Summary and Analysis
Edna moves into full-fledged rebellion. She abandons all social and household duties, spending time instead painting in a small studio she's set up on the top floor of their house. As she paints, she mentally recalls the details of her time with Robert and sings the song "si tu savais" which he sang to her. Her consistent insubordination causes Léonce to wonder about her mental health.
Edna's lack of true artistry is further depicted in this chapter. On her bad days, "when life appeared to her like a grotesque pandemonium," she is not inspired by the darkness of human experience and emotion, as the great painters are. Instead she paints when she is happy, reveling in the sensuality of existence when "her whole being seemed to be one with the sunlight, the colors, the odors" of her world.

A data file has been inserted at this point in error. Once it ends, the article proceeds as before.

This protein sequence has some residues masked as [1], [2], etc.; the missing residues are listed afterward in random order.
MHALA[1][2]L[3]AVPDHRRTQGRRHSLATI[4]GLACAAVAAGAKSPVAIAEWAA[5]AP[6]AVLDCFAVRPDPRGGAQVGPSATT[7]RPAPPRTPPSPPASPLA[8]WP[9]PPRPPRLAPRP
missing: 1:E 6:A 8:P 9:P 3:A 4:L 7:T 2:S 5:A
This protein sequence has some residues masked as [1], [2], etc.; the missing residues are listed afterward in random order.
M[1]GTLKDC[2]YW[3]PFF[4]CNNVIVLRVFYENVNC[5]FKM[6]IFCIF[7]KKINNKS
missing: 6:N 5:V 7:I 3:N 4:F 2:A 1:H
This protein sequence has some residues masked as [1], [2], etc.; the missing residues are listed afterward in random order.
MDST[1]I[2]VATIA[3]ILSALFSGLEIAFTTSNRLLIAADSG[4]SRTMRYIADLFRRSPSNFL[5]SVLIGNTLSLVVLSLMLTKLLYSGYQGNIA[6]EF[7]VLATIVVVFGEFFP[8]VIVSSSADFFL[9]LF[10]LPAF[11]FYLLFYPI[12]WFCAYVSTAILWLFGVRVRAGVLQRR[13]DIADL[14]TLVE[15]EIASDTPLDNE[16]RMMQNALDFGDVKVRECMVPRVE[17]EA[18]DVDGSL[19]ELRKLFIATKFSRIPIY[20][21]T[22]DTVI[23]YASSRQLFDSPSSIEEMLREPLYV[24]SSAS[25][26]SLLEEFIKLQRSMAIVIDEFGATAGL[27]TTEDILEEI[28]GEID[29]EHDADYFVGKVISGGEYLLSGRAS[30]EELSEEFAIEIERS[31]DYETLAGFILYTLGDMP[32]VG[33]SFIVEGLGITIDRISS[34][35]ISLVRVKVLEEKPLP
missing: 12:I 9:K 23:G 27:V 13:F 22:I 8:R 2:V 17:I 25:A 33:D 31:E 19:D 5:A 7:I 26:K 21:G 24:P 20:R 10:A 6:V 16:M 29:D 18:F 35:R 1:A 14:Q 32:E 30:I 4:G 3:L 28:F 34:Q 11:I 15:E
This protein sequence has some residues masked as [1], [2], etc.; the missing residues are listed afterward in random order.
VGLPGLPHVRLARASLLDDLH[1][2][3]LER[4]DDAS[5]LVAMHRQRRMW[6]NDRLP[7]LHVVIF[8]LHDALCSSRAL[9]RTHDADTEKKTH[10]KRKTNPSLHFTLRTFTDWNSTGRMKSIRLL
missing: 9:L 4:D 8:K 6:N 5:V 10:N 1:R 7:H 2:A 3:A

These extremes of emotion do satisfy her newly insistent desire for a life passionately lived. In that respect, Edna has gotten what she wants.
Edna admits her lack of artistry to Léonce, agreeing with his assessment that she is not in fact a true painter. Yet Léonce's insight ends there; he feels she is possibly losing her mind when she is, in reality, finding her true self, a self that rejects the role of housewife and the pro-forma socializing that accompanies her role in society.
en bonne ménagère as a good housewife.
atelier a studio or workshop, especially one used by an artist.